WTO chief hails ‘important step’ towards elusive fishing deal

By , in Environment World on .

GENEVA, Nov 9 – The World Trade Organization chief said yesterday significant progress had been made towards a long-elusive agreement to end subsidies that reward over fishing, as negotiators scramble to clinch a deal within weeks.

“Time is short and I believe that this text reflects a very important step toward a final outcome,” said Ngozi Okonjo-Iweala, who took the reins of the global trade body in March.

Her comment came after Colombian ambassador Santiago Wills, who chairs the WTO fisheries subsidies negotiations, presented a revised negotiating text following intense talks.

He said trade diplomats would begin poring over the latest version “clause by clause” today, in a bid to smooth out any wrinkles before ministers gather for a high-level meeting at the end of the month, at which they hope to clinch a deal.

For the past two decades, WTO member states have been discussing the need for a deal banning subsidies that contribute to illegal and unregulated fishing, as well as overfishing that threatens the sustainability of fish stocks.

While fishing should in theory be held in check by the environment, with low fish stocks pushing up costs, subsidies can keep unprofitable fleets at sea.

Global fisheries subsidies are estimated at between US$14 billion (RM58.1 billion) and US$54 billion a year, according to the WTO.


It is widely agreed that action is needed to protect a crucial resource that millions of people depend on for their livelihoods.

But more than 20 years of negotiations have stumbled over a range of issues, and members failed to meet the latest UN deadline to reach an agreement by December 2020.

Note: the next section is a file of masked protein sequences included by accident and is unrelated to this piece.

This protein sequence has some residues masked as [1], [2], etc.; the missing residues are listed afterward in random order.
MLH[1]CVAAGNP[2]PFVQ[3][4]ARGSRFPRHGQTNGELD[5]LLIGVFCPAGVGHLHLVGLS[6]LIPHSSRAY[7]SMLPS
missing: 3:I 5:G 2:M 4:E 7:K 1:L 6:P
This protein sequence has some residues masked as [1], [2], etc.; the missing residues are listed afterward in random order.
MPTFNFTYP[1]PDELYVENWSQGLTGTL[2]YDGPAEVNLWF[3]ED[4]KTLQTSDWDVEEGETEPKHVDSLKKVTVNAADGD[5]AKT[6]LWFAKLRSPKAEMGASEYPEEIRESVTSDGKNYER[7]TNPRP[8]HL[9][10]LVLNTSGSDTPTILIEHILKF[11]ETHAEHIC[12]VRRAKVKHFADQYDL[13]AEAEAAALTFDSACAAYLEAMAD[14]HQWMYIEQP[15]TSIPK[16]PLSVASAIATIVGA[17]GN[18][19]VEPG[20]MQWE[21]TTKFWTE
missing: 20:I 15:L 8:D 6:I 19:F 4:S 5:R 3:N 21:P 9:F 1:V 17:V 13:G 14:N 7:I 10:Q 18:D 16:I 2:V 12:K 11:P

World is watching

Momentum towards a deal has meanwhile been building. 

Okonjo-Iweala has made reaching a fisheries agreement by the end of this year a priority and is under increasing pressure to deliver.

“The eyes of the world are really on us,” she said yesterday.

Among the changes made to the latest text was a tentative broadening of the wording to include banning forced labor on fishing vessels, as proposed by Washington.

US Trade Representative Katherine Tai argued before journalists in Geneva recently that forced labor belonged in the agreement because it not only has dire consequences for the livelihoods of workers, “but also operates as a subsidy, as an incentive to overfishing”.

But its inclusion remains controversial, and Wills said the addition was currently “in brackets”, meaning further negotiation was needed.

Other revisions to the text have to do with a UN demand that developing countries and the poorest nations receive so-called special and differential treatment, or SDT.

While special treatment for the poorest countries is widely accepted, demands from some self-identified developing countries to be exempt from subsidy constraints have proved difficult to swallow.

Many of the major fishing nations are considered developing countries by WTO, including China, which has one of the world’s biggest fishing fleets.

Wills said the latest version of the text “takes a big step” towards accommodating demands from the least developed and low-income developing countries seeking an exemption from the subsidy bans.

Those developing nations with a higher share of the global fish catch would meanwhile benefit from a transition period away from the exemption, although the duration of that period remained up for negotiation.

Okonjo-Iweala hailed the revised text, saying it showed “a significant rebalancing of the provisions, including those pertaining to special and differential treatment, while, at the same time, maintaining the level of ambition”.

NMT as reported by AFP

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